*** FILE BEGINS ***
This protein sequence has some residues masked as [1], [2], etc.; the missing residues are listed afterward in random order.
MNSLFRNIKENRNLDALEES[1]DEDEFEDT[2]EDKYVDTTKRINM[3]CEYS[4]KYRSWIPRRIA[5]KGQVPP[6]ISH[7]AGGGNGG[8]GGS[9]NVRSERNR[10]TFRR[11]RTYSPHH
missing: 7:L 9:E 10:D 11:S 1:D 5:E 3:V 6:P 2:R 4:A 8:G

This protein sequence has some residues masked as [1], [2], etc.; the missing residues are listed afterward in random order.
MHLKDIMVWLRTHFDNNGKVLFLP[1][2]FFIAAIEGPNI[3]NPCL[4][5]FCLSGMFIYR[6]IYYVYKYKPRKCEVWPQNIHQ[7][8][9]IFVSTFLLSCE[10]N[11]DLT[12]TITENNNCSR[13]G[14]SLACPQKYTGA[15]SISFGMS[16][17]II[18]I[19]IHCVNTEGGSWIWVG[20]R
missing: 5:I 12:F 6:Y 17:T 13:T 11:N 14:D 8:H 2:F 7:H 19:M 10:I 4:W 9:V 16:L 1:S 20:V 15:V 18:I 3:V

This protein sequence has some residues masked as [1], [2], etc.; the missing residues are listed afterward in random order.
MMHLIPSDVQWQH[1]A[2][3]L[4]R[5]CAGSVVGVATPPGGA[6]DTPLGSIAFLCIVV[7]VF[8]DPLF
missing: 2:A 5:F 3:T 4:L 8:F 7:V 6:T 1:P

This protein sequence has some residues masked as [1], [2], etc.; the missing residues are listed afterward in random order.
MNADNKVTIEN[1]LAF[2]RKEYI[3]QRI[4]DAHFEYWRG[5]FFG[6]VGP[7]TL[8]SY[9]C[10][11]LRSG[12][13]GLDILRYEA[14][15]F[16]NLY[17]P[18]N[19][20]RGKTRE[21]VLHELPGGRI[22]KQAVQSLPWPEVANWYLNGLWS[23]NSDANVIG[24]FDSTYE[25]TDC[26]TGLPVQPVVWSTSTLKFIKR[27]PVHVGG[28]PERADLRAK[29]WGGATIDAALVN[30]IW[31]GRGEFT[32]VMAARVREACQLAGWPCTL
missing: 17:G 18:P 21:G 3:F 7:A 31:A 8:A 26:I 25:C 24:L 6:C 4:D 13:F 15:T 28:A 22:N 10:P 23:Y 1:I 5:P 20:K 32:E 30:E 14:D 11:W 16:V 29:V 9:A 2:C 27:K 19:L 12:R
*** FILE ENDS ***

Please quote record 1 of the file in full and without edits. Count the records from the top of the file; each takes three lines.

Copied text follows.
This protein sequence has some residues masked as [1], [2], etc.; the missing residues are listed afterward in random order.
MNSLFRNIKENRNLDALEES[1]DEDEFEDT[2]EDKYVDTTKRINM[3]CEYS[4]KYRSWIPRRIA[5]KGQVPP[6]ISH[7]AGGGNGG[8]GGS[9]NVRSERNR[10]TFRR[11]RTYSPHH
missing: 7:L 9:E 10:D 11:S 1:D 5:E 3:V 6:P 2:R 4:A 8:G